A new work experience programme has been launched to encourage more black students to apply for top jobs in finance firms.
The aim is to break the pattern that has seen very low numbers of black staff hired by big finance companies.
Twenty Bristol employers have taken on 46 new interns, all of them black students, as part of the pilot.
“It’s a word from the industry to say we do want you, you are welcome,” said 22-year-old Bristol student Oren Henry.
He is now one of three students that have started work at the investment company Hargreaves Lansdown.
Mr Henry said he went to an assessment day recently at a different firm and found he was the only black person there out of 50.
“And everyone on the interview panel was a white male,” he said.
“Coming in to that environment can be intimidating, a little bit scary. Schemes like this are important because they are inviting to black students.”
The Bristol scheme is modelled on a project in London started by four City executives including Dawid Konotey-Ahulu, an experienced financial services entrepreneur.
“I’ve often been the only black guy in the room,” he said. “I go to conferences, to summits, to meetings – and there’s just me.”
He founded a pensions advisory group with $500bn under its advisement, but his success has been the exception to the rule.
He points to the key role of portfolio managers, one of the most coveted jobs in finance.
“These are the guys who actually manage the money,” explained Mr Konotey-Ahulu.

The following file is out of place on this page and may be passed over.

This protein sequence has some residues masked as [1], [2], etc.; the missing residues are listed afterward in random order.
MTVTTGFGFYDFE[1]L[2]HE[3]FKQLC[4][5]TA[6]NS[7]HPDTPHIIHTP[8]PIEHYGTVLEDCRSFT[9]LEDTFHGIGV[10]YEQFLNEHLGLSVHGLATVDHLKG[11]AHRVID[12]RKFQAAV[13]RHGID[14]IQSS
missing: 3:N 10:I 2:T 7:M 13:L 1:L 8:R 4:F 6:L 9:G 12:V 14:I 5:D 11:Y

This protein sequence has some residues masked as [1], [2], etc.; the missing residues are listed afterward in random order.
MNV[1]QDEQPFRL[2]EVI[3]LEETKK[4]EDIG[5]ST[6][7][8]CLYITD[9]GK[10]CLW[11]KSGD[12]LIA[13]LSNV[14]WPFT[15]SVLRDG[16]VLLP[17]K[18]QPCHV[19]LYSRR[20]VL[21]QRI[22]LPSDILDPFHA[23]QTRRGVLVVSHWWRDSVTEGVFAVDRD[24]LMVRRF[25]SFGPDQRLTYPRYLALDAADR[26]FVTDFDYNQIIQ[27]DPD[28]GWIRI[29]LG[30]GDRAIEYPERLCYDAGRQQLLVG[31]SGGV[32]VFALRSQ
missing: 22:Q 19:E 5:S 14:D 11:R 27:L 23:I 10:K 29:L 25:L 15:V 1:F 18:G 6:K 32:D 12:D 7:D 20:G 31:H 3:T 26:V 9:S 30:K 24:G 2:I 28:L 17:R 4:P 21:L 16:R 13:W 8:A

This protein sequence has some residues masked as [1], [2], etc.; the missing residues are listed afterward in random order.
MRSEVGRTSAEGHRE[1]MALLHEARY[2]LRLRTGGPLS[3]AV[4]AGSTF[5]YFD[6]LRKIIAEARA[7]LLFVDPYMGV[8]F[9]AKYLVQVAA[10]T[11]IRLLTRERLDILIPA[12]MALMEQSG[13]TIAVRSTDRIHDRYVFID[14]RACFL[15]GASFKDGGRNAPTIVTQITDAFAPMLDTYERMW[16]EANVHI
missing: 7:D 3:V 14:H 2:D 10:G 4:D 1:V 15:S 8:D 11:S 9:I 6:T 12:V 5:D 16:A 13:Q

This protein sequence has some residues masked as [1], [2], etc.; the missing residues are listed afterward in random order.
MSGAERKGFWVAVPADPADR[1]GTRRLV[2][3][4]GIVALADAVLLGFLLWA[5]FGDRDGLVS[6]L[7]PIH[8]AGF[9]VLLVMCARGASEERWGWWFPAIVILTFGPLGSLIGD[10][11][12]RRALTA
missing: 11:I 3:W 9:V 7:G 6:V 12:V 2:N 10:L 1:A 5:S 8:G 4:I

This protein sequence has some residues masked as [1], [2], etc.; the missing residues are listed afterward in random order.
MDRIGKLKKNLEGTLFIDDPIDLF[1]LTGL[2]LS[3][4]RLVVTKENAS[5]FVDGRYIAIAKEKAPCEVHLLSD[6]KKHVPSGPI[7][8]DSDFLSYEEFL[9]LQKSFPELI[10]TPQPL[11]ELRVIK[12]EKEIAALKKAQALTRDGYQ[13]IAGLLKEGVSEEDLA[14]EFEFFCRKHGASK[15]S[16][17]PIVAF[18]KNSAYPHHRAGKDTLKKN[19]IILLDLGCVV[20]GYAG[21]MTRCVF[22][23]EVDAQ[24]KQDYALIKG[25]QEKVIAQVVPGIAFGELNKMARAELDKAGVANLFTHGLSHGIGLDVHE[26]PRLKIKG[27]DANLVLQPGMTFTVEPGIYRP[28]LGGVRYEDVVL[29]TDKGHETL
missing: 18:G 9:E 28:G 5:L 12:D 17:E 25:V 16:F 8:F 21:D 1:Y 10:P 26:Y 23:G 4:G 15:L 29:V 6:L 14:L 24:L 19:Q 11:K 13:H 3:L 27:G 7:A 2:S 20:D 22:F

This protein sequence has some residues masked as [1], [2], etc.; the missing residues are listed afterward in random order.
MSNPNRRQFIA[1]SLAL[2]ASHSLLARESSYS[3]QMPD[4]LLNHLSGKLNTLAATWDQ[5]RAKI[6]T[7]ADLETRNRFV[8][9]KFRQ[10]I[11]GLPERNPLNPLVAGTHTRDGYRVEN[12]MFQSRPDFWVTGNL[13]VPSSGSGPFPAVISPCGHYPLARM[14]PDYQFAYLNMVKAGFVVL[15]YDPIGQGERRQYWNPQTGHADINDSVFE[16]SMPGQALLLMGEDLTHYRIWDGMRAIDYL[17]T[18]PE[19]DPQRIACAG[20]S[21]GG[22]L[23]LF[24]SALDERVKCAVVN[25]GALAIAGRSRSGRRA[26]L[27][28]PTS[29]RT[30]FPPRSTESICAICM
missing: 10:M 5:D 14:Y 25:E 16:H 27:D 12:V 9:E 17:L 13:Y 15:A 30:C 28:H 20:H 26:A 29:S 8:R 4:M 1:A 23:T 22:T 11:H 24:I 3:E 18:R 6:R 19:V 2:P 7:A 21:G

“They are the top roles, like having a Formula 1 seat. And out of 3,000 of them, only 12 are black. It is shocking,” he said.
To change that, the four men organised a new work experience programme for young black students, initially aiming to secure 100 internships in top city firms.
They called their contacts across the city and soon had 500 internships secured for the summer of 2021.
“Our WhatsApps and our Linked Ins are lighting up with people saying ‘I got a job. I didn’t know I was going to get it, but I got a job’,” he said.
In Bristol, senior management at Hargreaves Lansdown, now the biggest digital finance firm in the country, managing over £135bn and employing 1,800 people, chose to get involved too.
The company’s chief executive, Chris Hill, met with Bristol’s mayor Marvin Rees and other big firms to work on a local project and 20 Bristol employers offered internships to students of Black Caribbean, Black African or Black British heritage.
It is more than just finance now, there are lawyers, film-makers, a sports firm and even the Anglican Diocese of Bristol involved.
“We know that young black people have been disproportionately impacted by the pandemic,” said Anna Langdon, Hargreaves Lansdown’s senior talent manager.
“We wanted to do something that makes a difference, and one thing we know makes a difference is giving people really good, paid, well-structured work experience.”
Meanwhile, Mr Konotey-Ahulu and his co-founders have just launched an even bigger internship programme for summer 2022.
Instead of 500 placements, they now have 2,000. It will run for five years, offering 10,000 internships, and it has spread from financial services to cover 20 sectors and 700 firms.
He said: “It’s huge, this is game-changing. Pretty soon you’ll see people who are black in positions of middle management and eventually of course in senior management, which is of course the aim.”
Bristol firms are also offering internships in 2022, as part of the 10,000 Black Interns programme. Applications are open now to black students across the UK.
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